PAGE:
Project Uncaged™ is a trauma-informed, arts-based program designed for young women in U.S. juvenile detention and rehab facilities — a population often underserved and under-heard by a system designed for males. Girls are the fastest growing segment of the juvenile justice population, and they are primarily arrested for running away, truancy, and substance use: 3 of the most common symptoms of abuse. Young women are also more likely than young men to have been victims of sexual assault and to suffer from complex trauma. Yet the juvenile justice system regularly struggles to adequately or equitably meet girls’ needs.
In response, Tasha developed a research-based intervention/curriculum called Project Uncaged™, which she has conducted in Ohio, Indiana, and Kentucky. This creative, adaptable programming emphasizes girls’ intersectional experiences, supports girls’ well-being, and forges opportunities for girls to inform local decisions. The arts-based approach uniquely amplifies young women’s stories, voices, and needs, with an eye toward improving gender equity and local resources. Project Uncaged is committed to advancing girls' leadership and meaningful inclusion in research, decision-making, and public discourses. Grounded in extensive research and years of praxis, the program addresses girls’ well-being at individual, community, policy, and cultural levels.
In 2017, Project Uncaged partnered with international literary publisher Sarabande Books, the University of Louisville's Commonwealth Institute of Kentucky, and Metro Louisville's Youth Detention Services (YDS) to provide programming for detained girls in Louisville while advancing their voices in the community. Our first YDS anthology, Every Day I Live, I Strive, was published in Fall 2017 and mailed (with customized action recommendations) to local judges, the Mayor's office, local and state legislators, and community leaders.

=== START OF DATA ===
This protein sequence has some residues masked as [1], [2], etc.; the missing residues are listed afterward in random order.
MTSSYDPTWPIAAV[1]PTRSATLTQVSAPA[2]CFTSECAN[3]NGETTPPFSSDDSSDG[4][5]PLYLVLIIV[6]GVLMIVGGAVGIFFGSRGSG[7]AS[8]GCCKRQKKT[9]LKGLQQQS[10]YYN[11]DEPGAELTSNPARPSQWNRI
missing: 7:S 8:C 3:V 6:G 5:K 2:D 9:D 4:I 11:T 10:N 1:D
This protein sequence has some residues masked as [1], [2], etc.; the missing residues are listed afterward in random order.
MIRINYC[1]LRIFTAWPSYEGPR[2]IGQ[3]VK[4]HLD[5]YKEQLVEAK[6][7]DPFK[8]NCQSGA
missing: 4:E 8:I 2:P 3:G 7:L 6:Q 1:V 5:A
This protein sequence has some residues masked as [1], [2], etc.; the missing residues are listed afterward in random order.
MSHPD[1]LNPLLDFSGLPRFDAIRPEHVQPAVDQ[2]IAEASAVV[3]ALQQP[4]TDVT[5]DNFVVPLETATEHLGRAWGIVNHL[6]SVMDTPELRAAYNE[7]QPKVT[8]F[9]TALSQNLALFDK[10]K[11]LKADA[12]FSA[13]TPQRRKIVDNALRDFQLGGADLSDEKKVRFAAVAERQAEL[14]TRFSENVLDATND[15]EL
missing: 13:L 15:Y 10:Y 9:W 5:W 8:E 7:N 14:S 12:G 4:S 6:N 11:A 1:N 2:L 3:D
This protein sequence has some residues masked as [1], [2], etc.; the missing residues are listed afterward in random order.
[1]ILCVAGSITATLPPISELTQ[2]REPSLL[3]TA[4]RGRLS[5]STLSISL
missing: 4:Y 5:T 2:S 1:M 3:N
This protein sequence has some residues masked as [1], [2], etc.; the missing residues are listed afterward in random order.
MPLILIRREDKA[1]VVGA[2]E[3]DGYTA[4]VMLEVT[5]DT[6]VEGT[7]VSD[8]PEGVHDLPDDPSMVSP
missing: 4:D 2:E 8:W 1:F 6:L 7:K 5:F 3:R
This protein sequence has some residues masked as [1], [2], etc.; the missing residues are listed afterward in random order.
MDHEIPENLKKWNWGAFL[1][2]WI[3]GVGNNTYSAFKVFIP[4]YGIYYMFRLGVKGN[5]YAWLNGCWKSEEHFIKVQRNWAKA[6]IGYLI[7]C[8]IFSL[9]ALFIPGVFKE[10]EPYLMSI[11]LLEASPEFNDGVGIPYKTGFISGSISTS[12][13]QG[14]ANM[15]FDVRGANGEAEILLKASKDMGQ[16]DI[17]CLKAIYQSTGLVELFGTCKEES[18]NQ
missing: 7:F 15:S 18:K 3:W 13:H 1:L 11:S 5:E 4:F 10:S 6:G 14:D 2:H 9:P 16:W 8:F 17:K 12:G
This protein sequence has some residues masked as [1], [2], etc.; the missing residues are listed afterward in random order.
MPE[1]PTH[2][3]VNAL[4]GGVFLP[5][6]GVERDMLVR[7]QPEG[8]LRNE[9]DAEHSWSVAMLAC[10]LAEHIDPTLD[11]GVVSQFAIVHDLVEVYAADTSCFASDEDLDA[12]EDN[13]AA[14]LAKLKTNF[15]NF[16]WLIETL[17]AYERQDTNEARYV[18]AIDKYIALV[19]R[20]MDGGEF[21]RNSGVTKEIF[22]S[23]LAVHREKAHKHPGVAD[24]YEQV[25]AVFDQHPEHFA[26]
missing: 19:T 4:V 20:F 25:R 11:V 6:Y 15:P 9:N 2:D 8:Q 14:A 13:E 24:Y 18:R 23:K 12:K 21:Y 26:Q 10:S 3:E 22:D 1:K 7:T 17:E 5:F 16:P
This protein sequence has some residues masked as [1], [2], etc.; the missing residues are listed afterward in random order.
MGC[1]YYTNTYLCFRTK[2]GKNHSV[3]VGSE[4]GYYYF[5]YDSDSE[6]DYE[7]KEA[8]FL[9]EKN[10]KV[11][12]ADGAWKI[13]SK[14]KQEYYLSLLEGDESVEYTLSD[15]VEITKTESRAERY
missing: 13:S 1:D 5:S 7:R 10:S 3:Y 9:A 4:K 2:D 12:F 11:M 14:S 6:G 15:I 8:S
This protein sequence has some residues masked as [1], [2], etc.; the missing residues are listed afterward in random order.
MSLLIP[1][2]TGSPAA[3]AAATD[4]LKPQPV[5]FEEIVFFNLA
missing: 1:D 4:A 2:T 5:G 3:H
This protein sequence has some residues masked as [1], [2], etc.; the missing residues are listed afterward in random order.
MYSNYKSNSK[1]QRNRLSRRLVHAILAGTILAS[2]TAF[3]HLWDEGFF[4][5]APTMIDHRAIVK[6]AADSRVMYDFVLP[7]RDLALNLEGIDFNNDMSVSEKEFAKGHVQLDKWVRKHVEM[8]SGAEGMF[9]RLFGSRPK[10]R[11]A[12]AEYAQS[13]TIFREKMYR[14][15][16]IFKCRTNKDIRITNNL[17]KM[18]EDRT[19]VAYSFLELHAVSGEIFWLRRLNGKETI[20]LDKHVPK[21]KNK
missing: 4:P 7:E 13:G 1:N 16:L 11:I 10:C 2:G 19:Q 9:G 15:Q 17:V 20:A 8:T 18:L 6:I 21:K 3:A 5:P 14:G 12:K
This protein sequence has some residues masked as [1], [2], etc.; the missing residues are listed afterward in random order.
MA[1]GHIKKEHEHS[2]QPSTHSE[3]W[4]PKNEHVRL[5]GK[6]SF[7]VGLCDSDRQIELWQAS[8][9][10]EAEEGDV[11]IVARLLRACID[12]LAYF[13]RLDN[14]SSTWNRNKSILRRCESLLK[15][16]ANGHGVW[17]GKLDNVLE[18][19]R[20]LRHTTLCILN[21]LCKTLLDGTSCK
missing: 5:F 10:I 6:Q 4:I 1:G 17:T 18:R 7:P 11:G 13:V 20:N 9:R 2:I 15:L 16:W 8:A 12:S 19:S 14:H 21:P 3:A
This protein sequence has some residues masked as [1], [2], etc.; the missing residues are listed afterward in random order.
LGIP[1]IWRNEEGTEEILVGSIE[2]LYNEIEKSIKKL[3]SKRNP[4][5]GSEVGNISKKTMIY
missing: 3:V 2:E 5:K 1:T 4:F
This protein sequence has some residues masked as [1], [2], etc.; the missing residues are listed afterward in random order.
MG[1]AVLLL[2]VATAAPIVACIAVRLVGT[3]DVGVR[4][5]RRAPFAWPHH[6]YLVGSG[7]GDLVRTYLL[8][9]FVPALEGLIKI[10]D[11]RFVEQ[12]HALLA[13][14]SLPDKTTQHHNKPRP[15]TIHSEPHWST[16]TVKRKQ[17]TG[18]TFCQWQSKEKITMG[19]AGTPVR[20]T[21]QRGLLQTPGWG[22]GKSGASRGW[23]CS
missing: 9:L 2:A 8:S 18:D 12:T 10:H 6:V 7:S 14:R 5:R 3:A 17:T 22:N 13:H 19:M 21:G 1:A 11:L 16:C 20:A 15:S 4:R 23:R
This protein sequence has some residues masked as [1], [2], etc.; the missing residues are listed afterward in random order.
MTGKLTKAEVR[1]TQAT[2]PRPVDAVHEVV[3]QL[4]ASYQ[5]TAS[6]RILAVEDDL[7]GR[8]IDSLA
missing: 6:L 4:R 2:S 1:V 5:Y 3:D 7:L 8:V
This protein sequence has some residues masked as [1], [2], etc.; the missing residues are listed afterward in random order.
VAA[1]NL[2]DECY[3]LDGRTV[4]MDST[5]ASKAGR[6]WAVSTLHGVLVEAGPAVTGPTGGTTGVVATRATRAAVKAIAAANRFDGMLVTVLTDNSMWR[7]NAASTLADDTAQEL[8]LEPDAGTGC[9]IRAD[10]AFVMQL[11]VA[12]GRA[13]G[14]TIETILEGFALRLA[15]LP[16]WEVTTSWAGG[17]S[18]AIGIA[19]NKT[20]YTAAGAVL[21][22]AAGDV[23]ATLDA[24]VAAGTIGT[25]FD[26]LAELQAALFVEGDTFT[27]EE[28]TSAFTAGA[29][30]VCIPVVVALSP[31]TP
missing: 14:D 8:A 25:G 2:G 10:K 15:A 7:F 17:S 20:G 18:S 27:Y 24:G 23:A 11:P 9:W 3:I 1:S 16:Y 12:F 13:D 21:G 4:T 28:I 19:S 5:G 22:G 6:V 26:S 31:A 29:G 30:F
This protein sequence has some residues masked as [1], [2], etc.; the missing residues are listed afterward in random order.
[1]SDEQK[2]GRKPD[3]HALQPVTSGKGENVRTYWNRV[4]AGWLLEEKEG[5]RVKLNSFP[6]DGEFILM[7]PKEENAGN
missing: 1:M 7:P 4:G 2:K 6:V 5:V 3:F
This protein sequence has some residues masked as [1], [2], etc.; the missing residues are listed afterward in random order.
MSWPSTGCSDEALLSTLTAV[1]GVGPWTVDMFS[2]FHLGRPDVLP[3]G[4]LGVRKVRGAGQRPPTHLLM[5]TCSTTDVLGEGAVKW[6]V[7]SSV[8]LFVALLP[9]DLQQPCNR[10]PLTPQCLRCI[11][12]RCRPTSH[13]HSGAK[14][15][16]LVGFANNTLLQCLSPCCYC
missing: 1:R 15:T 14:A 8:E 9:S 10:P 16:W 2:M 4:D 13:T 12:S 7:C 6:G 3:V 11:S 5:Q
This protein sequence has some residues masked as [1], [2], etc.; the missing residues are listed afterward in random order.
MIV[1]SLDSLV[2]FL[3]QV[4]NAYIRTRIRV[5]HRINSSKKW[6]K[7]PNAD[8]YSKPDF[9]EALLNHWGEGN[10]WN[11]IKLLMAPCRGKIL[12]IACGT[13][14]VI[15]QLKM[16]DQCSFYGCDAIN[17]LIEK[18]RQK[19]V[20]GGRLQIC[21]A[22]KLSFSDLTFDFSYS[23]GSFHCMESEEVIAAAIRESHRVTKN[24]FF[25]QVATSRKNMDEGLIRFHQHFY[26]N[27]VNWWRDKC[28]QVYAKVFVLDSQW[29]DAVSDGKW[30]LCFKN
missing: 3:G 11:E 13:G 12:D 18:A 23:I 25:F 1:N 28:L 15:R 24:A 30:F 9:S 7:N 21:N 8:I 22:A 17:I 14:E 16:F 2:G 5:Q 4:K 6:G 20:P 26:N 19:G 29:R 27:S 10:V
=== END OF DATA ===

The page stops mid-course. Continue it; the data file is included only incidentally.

In January 2018, Project Uncaged began offering twice-weekly workshops for girls in Louisville's Youth Detention. These have resulted in a 2018 Sarabande anthology titled One Day I’ll Rise, and an unprecedented concert event designed both to celebrate the book’s launch and to further amplify girls’ words. In October 2018, influential Louisville-based artists 1200, Ben Sollee, Hannah Drake, and Daniel Martin Moore performed poems from One Day I’ll Rise, setting some to new original music. Audio from this standing-room-only event will be available soon!
Programming in YDS includes research and evaluation by the Commonwealth Institute of Kentucky, as well as analyses of girls' writing that will together help the city recognize the assets and needs of Louisville's justice-involved girls.
Golden’s article about gendered oppression in juvenile justice was recently selected for inclusion in the 2018 edition of Best of the Journals in Rhetoric and Composition (forthcoming), and her chapter on writing with incarcerated young women can be found in Prison Pedagogies: Learning and Teaching with Imprisoned Writers.
FUNDING | SUPPORT
We're grateful for support from the Cooperative Consortium for Transdisciplinary Social Justice Research, The Community Foundation of Louisville, and The Awesome Foundation of Louisville. We're also grateful for Sarabande Books' funding support from Imagine Greater Louisville 2020, which made anthologies possible.
We're working now on sustaining our work and adding a parallel program in the community—to continue work with girls once they’re released.
So long as girls are incarcerated in Louisivlle, we want to ensure they have access to research-based, trauma-informed programming that offers them a platform in their community. If you're interested in supporting this work, please get in touch.